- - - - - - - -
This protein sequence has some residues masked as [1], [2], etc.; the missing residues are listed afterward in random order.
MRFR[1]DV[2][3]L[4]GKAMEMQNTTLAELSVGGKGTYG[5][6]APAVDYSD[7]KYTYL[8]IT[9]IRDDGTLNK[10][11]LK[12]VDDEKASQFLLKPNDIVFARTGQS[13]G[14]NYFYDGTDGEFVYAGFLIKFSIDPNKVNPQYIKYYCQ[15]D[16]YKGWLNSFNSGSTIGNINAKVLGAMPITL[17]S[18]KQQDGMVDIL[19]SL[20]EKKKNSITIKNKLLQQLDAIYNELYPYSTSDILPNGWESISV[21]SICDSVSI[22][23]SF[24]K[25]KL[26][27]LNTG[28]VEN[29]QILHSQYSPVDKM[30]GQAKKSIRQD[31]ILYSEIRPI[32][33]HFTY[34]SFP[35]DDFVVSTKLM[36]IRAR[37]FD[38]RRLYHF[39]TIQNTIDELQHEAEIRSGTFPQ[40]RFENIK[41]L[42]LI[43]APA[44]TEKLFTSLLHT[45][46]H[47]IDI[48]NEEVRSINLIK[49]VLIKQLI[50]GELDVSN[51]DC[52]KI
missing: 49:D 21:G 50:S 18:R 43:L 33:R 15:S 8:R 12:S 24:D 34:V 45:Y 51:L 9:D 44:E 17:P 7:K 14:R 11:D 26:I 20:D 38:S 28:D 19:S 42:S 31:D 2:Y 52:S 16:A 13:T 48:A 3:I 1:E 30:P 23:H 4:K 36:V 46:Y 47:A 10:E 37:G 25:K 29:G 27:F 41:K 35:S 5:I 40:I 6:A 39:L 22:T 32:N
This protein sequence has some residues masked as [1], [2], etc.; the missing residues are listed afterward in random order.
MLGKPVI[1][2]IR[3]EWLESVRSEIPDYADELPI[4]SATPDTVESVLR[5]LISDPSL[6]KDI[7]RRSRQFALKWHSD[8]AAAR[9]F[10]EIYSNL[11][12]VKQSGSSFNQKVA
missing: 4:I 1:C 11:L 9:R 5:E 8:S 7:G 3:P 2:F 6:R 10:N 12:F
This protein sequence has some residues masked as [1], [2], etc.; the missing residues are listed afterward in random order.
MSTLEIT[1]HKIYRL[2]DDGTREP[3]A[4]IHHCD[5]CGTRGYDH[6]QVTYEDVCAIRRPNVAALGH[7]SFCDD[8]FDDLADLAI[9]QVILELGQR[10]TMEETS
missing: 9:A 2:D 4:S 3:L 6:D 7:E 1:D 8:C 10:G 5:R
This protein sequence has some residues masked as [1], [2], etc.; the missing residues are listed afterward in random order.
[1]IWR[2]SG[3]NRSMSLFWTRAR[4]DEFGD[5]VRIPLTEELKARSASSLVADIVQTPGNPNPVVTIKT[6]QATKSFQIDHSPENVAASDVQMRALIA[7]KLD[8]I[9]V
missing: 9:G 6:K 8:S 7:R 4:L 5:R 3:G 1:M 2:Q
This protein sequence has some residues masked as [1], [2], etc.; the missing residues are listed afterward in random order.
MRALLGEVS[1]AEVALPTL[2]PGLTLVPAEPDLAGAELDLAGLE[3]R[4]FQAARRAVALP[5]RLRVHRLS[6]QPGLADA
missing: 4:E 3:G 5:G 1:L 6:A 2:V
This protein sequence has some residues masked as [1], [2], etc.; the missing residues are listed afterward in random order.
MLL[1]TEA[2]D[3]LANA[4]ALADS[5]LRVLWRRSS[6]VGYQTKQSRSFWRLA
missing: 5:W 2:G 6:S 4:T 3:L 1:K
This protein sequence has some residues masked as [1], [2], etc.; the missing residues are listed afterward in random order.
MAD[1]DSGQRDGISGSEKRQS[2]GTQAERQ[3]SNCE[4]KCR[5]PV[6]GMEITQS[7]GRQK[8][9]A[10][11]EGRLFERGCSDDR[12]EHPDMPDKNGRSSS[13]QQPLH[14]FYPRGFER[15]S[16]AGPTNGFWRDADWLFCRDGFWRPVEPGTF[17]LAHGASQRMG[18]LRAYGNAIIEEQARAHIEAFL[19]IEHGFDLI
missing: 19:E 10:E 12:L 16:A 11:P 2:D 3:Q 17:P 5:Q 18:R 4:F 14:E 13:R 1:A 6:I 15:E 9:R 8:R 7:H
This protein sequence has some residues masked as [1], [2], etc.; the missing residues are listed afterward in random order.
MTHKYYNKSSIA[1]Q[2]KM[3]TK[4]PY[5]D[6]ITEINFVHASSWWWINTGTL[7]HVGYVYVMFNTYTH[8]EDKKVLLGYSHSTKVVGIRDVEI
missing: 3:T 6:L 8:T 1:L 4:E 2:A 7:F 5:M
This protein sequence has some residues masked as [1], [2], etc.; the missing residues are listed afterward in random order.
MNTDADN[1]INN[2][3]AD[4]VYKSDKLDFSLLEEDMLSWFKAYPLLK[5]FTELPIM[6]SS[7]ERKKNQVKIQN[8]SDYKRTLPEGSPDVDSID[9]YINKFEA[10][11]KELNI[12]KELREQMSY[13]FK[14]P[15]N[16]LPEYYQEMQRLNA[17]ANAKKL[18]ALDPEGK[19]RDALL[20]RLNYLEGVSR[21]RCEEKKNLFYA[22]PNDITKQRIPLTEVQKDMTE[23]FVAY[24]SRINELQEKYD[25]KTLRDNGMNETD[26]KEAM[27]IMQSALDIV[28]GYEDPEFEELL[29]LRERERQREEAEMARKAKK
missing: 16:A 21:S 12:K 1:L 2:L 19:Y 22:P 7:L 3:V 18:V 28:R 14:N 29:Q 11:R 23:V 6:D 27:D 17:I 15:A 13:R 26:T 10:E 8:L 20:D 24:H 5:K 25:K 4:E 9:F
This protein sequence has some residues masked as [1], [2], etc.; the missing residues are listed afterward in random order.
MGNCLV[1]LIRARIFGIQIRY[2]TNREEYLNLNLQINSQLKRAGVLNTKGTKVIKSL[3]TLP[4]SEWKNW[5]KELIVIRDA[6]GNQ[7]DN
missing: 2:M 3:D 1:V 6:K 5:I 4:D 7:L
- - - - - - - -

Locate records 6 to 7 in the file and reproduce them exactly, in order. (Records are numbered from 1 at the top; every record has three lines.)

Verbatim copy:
This protein sequence has some residues masked as [1], [2], etc.; the missing residues are listed afterward in random order.
MLL[1]TEA[2]D[3]LANA[4]ALADS[5]LRVLWRRSS[6]VGYQTKQSRSFWRLA
missing: 5:W 2:G 6:S 4:T 3:L 1:K
This protein sequence has some residues masked as [1], [2], etc.; the missing residues are listed afterward in random order.
MAD[1]DSGQRDGISGSEKRQS[2]GTQAERQ[3]SNCE[4]KCR[5]PV[6]GMEITQS[7]GRQK[8][9]A[10][11]EGRLFERGCSDDR[12]EHPDMPDKNGRSSS[13]QQPLH[14]FYPRGFER[15]S[16]AGPTNGFWRDADWLFCRDGFWRPVEPGTF[17]LAHGASQRMG[18]LRAYGNAIIEEQARAHIEAFL[19]IEHGFDLI
missing: 19:E 10:E 12:L 16:A 11:P 2:D 3:Q 17:P 5:Q 18:R 4:F 14:E 13:R 1:A 6:I 15:E 9:R 8:R 7:H